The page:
In the mid-Atlantic states, the Dutch influence was felt early on. Dutch specialties such as pancakes, waffles and cookies were accepted into the colonists’ daily fare almost immediately. The Germans brought sauerbraten, potato salad, Schnitz und Knepp and funeral pie.

English recipes were adapted for use with blue crabs and turtles that the Chesapeake Bay area became renowned for. Virginia hams were cured and smoked according to old English recipes.

The Indians, whose techniques with cornmeal and grits were adapted by the English settlers, first influenced Southern cookery. Africans also played a major role in the cooking of the South. They used okra in soups and gumbos and black-eyed peas in Hopping John. They were experts at making beaten biscuits and developed the South’s love of spices.

The Spanish first cooked fish with the oranges they introduced to Florida, and much of their influence is still evidenced in the Caribbean cooking of that state. Both Spanish and French techniques are combined in the Creole cooking of New Orleans. Cajun specialties such as peppery jambalayas, crawfish pies and gumbos have roots in French cuisine but have evolved into a totally different style of cooking.

The Midwest, Great Plains and Mountain States make up the melting pot of this country. New England, mid-Atlantic and Southern cooking styles were transplanted as the population moved west, with Scandinavian touches added along the way.

Recipes like meatballs, chicken-fried steak, wild rice pilaf and chow-chow became part of American food fare. The hamburger and hot dog, not to mention Sloppy Joes and macaroni and cheese, came into being.

The Southwest, land of hominy, tortillas, frijoles, barbecue and chuckwagon beans, has its culinary roots in early Spanish and cowboy cooking.

The Pacific coast is known for its freshness of ingredients and a multitude of fish dishes like baked salmon, cioppino and sautéed abalone steaks (which today are hard to find).

If Americans seem impatient and hurried, running from food fad to food fad in comparison to the rest of the world, it is inherent in our makeup. After all, people who were always looking for greener pastures settled this country. That outlook was the force behind the Revolutionary War and the force of expansionism that drove the pioneers farther and farther west.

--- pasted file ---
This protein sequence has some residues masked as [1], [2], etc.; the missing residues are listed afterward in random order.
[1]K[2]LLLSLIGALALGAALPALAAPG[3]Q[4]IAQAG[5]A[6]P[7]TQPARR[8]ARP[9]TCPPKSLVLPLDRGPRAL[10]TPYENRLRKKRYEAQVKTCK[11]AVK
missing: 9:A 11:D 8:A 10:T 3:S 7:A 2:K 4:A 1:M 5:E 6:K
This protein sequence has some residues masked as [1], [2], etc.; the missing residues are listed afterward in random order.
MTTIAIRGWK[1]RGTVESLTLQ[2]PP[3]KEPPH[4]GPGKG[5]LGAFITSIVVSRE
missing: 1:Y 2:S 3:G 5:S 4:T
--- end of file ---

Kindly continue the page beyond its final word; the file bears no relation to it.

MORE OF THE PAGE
It also was the force that took us from the swamps of Jamestown to the valleys of the moon in only 362 years. So it is with food. We are always on the lookout for something better in our lives, and so it is with American cuisine.

Most Americans do appreciate good food. In this time of two-income households, we do not always have time to prepare gourmet meals. When we do cook, we cook well. When we do not, we have many excellent restaurants fostered by a new pride in regional American specialties.

Most important is the fact that talented young chefs are demanding top-quality ingredients. Thus, food purveyors have expanded their lists of vegetables, fruits and meats.

Furthermore, the desire for the best possible ingredients has crossed over to the public at large. Gourmet grocers thrive in almost every major town. Inner-city green markets, set up so local farmers can sell their wares directly to the people, are becoming more and more commonplace.

To be sure, there are those who poke fun at the United States for such innovations as McDonald’s, Kentucky Fried Chicken, Taco Bell, and other fast-food emporiums. Today, the giant supermarkets have an endless supply of frozen foods and convenience foods that are symbols of American ingenuity.

American fast food is relatively inexpensive, thanks to mass preparation that depends on a network of quick rail, highway and air transportation. This is thanks to people like G.H. Hammond, who developed the refrigerated rail car; Clarence Birdseye, who revolutionized the food industry with deep-freezing techniques; and Luther Burbank, whose research lead to new uses for agricultural products.

They, along with millions of immigrants and their ethnic recipes, have made American cuisine what it is today.

Pass the hamburger and ketchup, please.

Happy Fourth of July.

Get Breaking News Alerts

* I understand and agree that registration on or use of this site constitutes agreement to its user agreement and privacy policy.

Hilde G. Lee is a food writer and co-author of “Virginia Wine Country III” with her husband, Allan Lee. She can be reached at hildeglee@yahoo.com.

Load comments